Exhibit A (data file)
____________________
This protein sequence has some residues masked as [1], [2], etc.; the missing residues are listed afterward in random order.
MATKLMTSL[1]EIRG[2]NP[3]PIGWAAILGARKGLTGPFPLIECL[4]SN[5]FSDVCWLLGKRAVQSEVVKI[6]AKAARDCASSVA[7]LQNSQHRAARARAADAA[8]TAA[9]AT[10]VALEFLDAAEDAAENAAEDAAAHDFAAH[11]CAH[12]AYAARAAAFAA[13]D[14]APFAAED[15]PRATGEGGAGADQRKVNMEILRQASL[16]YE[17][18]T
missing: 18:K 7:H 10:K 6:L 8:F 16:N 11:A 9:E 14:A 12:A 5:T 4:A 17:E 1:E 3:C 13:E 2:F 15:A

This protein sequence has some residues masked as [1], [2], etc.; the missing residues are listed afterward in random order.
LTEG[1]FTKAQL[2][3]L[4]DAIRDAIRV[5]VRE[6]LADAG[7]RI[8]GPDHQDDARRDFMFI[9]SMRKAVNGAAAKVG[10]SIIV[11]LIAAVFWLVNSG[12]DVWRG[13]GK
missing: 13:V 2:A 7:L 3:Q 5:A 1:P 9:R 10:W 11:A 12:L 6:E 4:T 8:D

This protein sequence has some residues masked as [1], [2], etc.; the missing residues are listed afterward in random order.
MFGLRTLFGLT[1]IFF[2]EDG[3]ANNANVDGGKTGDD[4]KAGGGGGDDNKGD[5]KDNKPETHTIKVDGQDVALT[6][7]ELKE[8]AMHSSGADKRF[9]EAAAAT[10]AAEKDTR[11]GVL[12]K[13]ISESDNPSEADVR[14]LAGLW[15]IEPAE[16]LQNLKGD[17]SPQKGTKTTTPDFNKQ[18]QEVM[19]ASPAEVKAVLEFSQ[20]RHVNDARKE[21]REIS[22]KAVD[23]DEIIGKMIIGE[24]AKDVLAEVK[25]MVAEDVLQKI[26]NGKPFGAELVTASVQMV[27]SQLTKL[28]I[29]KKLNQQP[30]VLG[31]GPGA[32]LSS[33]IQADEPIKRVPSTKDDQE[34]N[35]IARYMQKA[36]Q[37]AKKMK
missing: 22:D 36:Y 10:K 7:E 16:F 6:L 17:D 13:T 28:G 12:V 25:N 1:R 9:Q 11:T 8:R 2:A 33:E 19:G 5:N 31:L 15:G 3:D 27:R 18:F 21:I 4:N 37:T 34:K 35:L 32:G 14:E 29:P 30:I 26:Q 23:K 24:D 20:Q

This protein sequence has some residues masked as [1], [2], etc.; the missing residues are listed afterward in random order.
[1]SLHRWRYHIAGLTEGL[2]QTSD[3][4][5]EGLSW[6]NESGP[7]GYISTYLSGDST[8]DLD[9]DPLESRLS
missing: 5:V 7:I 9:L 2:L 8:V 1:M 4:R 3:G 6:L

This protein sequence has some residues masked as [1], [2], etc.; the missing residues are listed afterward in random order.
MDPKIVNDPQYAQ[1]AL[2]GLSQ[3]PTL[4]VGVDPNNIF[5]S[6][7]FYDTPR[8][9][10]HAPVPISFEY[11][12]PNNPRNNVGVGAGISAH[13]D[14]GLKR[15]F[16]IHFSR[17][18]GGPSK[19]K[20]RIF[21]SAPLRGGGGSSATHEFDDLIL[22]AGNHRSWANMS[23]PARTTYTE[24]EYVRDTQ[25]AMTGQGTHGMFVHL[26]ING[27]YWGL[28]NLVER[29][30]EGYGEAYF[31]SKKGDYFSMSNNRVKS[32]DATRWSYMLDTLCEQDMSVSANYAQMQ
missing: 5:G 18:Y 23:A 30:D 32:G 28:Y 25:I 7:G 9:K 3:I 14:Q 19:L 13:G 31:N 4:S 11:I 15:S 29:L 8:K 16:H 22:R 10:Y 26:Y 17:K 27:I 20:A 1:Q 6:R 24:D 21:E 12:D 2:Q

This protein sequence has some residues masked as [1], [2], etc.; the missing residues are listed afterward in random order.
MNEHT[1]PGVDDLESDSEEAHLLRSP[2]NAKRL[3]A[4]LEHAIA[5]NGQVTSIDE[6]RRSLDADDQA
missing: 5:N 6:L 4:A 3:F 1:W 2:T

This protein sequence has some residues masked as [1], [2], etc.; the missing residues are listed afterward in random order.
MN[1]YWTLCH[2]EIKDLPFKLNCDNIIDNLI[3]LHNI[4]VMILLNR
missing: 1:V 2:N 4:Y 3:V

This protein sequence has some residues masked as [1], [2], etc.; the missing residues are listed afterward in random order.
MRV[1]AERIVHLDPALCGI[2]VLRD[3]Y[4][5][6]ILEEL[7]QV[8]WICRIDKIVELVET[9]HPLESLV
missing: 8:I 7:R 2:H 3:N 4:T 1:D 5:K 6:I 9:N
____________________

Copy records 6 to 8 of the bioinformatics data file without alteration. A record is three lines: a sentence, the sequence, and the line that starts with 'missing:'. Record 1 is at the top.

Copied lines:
This protein sequence has some residues masked as [1], [2], etc.; the missing residues are listed afterward in random order.
MNEHT[1]PGVDDLESDSEEAHLLRSP[2]NAKRL[3]A[4]LEHAIA[5]NGQVTSIDE[6]RRSLDADDQA
missing: 5:N 6:L 4:A 3:F 1:W 2:T

This protein sequence has some residues masked as [1], [2], etc.; the missing residues are listed afterward in random order.
MN[1]YWTLCH[2]EIKDLPFKLNCDNIIDNLI[3]LHNI[4]VMILLNR
missing: 1:V 2:N 4:Y 3:V

This protein sequence has some residues masked as [1], [2], etc.; the missing residues are listed afterward in random order.
MRV[1]AERIVHLDPALCGI[2]VLRD[3]Y[4][5][6]ILEEL[7]QV[8]WICRIDKIVELVET[9]HPLESLV
missing: 8:I 7:R 2:H 3:N 4:T 1:D 5:K 6:I 9:N